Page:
Restic benchmark on low- and high latency connection

I was doing some benchmarks yesterday to compare Borg v1 and v2, as well as test some network optimizations that our users sometimes ask about. Also included Restic, since we already have a good number of users choosing it on (We support both, so I’m not biased either way.)

This is also not meant to bash either tool, but to show where one may learn from the other. There could also be an issue with my test, so I’m also looking for feedback there.

So here the summarized data. Measurements are taken by GNU Time and the full results, as well as the test data and script are all on Github to reproduce my tests.

What I see in relation to Restic:

  • Uses 2x the memory Borg needs. This is known and I expected it.
  • Did better over a high-latency connection, when data didn’t compress well.
  • Did much worse, when data compressed well. Also seems to read the data 2x. This points to some issue with the new compression feature.
  • Was faster when no new data was added or to prune old snapshots.
  • When new data was added, Restic seems to write a lot more data then Borg. Could be some temporary file?

I should mention that I did my tests on VPS with 1 CPU core and 1 GB of RAM. Restic may do better with more cores.


My guess would be that this are mostly some buffer which are preallocated. Although that is hard to tell from the numbers.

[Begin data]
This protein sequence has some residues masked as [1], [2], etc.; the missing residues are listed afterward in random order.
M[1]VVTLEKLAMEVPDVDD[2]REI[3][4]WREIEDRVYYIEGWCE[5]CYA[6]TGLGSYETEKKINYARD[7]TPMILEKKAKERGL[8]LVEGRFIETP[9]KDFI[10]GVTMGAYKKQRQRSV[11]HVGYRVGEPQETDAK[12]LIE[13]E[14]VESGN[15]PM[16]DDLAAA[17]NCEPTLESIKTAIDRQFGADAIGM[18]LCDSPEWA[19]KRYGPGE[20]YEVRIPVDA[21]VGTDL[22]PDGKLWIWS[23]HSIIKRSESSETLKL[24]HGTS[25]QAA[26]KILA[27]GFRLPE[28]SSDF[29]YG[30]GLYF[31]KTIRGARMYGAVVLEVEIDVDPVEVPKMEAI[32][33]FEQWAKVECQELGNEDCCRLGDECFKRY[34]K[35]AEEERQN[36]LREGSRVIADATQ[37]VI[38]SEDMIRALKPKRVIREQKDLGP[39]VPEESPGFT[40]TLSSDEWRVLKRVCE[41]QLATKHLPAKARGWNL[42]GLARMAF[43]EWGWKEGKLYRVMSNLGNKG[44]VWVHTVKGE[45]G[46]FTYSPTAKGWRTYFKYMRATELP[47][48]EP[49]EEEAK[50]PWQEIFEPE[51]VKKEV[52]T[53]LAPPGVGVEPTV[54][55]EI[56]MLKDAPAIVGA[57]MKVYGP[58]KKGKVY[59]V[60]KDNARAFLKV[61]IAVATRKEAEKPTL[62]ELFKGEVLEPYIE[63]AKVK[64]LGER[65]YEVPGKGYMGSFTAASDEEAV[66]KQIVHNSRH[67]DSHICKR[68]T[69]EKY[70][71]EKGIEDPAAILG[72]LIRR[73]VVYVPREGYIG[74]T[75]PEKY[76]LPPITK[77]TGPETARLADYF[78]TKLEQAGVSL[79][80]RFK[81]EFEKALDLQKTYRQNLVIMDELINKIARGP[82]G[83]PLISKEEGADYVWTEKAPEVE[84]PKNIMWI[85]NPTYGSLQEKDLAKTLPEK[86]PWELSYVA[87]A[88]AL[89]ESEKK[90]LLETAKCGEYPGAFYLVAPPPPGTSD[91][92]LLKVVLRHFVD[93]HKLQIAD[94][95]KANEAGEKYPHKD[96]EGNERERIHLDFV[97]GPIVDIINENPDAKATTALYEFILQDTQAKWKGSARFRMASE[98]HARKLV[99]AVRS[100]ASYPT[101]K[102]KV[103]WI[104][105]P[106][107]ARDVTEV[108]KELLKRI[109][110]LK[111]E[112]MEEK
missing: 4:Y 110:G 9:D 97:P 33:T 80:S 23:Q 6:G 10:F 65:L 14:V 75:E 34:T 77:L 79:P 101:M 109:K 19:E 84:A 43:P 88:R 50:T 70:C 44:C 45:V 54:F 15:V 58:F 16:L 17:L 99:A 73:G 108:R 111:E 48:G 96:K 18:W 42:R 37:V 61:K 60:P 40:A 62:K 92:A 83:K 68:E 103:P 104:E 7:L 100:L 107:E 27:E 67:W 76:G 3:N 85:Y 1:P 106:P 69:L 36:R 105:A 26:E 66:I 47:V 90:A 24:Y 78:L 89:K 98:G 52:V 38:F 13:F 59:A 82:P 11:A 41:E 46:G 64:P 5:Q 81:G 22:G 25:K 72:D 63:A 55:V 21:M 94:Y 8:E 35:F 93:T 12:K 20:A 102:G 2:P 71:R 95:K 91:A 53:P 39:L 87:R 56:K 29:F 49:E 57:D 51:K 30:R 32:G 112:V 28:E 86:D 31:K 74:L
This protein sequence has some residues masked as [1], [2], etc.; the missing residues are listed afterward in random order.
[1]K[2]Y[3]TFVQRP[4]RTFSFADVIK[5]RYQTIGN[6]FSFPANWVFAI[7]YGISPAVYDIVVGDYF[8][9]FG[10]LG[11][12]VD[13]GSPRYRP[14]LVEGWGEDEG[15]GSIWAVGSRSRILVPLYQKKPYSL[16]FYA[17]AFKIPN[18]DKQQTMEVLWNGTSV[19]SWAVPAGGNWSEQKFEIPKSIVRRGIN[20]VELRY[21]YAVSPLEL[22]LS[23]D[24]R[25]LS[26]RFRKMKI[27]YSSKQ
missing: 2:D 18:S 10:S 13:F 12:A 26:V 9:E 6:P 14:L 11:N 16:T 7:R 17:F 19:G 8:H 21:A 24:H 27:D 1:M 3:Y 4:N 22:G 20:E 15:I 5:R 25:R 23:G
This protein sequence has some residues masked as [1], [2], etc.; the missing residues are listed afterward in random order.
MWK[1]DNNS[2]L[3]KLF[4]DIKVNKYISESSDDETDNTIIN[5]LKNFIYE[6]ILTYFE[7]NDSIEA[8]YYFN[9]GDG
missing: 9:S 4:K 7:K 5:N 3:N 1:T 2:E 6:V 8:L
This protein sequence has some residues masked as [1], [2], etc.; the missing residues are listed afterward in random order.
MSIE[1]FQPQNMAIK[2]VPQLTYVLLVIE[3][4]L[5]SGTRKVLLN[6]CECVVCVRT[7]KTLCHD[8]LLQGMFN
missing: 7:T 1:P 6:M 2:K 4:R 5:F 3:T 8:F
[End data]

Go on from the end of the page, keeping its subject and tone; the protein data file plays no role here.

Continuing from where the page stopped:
That looks very odd. We definitely don’t read files twice. The part of restic which reads a file, has essentially no idea whether a repository get’s compressed or not.

What is also rather strange is that borg reads more data in the create-2 test case when backing up to the high latency backend compare to the normal latency one. I don’t think that should happen?

According to your test scripts repository, the first data set is 9.3 GB so why is every backup tool reading twice that amount? And for the text data set (10.2GB?) we’re now at 2-4x as much data. Neither scenario makes sense.

I also don’t see any flushing of the filesystem cache between the test runs (at least between different backup tools that would be a good idea).

Yes, currently new pack files are created as temporary files to not have to keep them in memory.

The create-3 test run seems to “cheat” when using borg. Not reading any data doesn’t make sense, unless borg is just getting all data it needs from the server.

Hey Michael,

Thanks for the reply and looking into this!

This would explain the extra data read and written. So it’s not reading the source files twice, but the temporary files.

Excellent point. Just tested and without flushing, some files may come from the cache. This will make a small difference in the “File system inputs” number, especially for the prune command that reads very little data, as app libs may come from cache.

Overall GNU time does seem accurate on this, as tested with dd:

# /bin/time -v dd if=/dev/zero of=./test.tmp bs=512 count=1000
1000+0 records in
1000+0 records out
512000 bytes (512 kB, 500 KiB) copied, 0.00840524 s, 60.9 MB/s
Command being timed: "dd if=/dev/zero of=./test.tmp bs=512 count=1000"
User time (seconds): 0.00
System time (seconds): 0.00
Percent of CPU this job got: 80%
Elapsed (wall clock) time (h:mm:ss or m:ss): 0:00.01
Maximum resident set size (kbytes): 1972
Average resident set size (kbytes): 0
Major (requiring I/O) page faults: 2
Minor (reclaiming a frame) page faults: 93
Voluntary context switches: 18
Involuntary context switches: 20
Swaps: 0
File system inputs: 1288
File system outputs: 1000

For the dd testcase that seems to be the case. But the numbers for create-2 don’t appear to make sense to me, neither for borg nor for restic.